Tube workers set to fight on jobs and pay

Submitted by martin on 27 March, 2009 - 10:38 Author: Janine Booth

Everyday now we hear news about thousands of job losses across industry.

This is not because there’s no work to be done — you’ve only got to look around you at the state of housing estates, the understaffing of hospitals, the size of classes in schools — to see there’s a lot of work to be done; and yet still workers are losing their jobs. What should the unions be doing about this?

Well you don’t save jobs by rolling over on issues like pay and conditions. You look weak, the employer thinks you are a pushover and they’ll come for you again. If they beat you on pay and conditions they’ll come for you on jobs as well.

One proof that you can fight in a recession has come recently from within the rail industry.

London overground rail workers have just won £2,500 across the board (near to 29% rise for some grades) just by threatening (and voting 10 to 1) to go on strike.

But there are jobs cuts all over the rail industry. London Underground is cutting more than a thousand jobs in administration grades. Transport for London is due to cut around three and a half thousand jobs over the next eighteen months,.

At the same time London Underground have made an offer of a five-year pay deal — RPI plus one percent in the first year and then RPI only for the next four years. That looks like a pay freeze, which would be quite bad enough, but it’s actually a year-on-year pay cut, because RPI systematically underestimates real inflation as it affects working people.

Now ISS and Tubelines have announced that they would not be paying the final instalment of the London living wage (£7.45 per hour) for the cleaners who work on the Underground — so they are going to ballot for strike action.

From 24 March the RMT is balloting for industrial action on jobs and pay for all members in all grades on the whole of London Underground and the whole of Transport for London, including Metronet. That is nearly 10,000 members. Even without the other unions on board — and the other unions have shown no sign of wanting to fight this pay freeze and job losses — we should still be able to shut down London with some effective industrial action.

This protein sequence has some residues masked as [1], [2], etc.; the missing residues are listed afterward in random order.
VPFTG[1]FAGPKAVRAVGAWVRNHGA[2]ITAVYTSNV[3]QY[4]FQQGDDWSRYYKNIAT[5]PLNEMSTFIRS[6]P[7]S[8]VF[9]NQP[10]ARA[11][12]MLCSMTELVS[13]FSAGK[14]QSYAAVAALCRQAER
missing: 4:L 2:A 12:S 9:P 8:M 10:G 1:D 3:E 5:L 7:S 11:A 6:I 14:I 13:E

But it is not easy to get workers to fight against attacks during a recession I think this is for two main reasons; one to do with the recession and the other to do with poor union leadership.

A lot of workers believe that you do have to tighten your belts during a recession. Management promote this fear. They say why are going on strike when other workers are losing their jobs, at least you have got a job. It’s like saying if you see someone drowning you don't reach over and try and pull them out but jump in and drown with them as some kind of act of solidarity.

Even though we think we are going to get a really good yes vote in our ballot, I don’t think it’s true that every London Underground worker has thrown off the idea about not fighting during recession. But because management’s pay offer is even worse than they thought it was going to be and they’re so outraged by it that, despite the recession, they really need to fight back.

Also, we haven’t noticed the bosses tightening their belts. There are 123 senior managers in London Underground on over £100,000. Three of these senior managers are employed to run projects that don’t exist. The manager of the Thames Gateway project — cancelled in 2006 — is still being paid to manage that project.

The second reason people are being held back is a lack of faith in their union leadership’s ability to lead them to victory. For instance a year ago teachers and local government workers struck and marched together, and yet that fight became dissipated. Subsequent strike ballots went badly, it seems to me, because workers didn't think that going out on one 24 hour protest gesture every six months was going to win their demands.

It is very important to promote strike committees and rank-and-file control over a dispute.

The role of Marxists like Workers’ Liberty is to remember, analyse and learn from previous disputes, both the good things and the bad. But it is not our job, as some socialists seem to think, to hope the disputes lose so that you can denounce the union leadership. To help these disputes to win, making positive proposals about running the dispute, to help the rank and file organise, to promote more democracy in the union, to challenge damaging ideas such as nationalism and grade chauvinism — that is our job!

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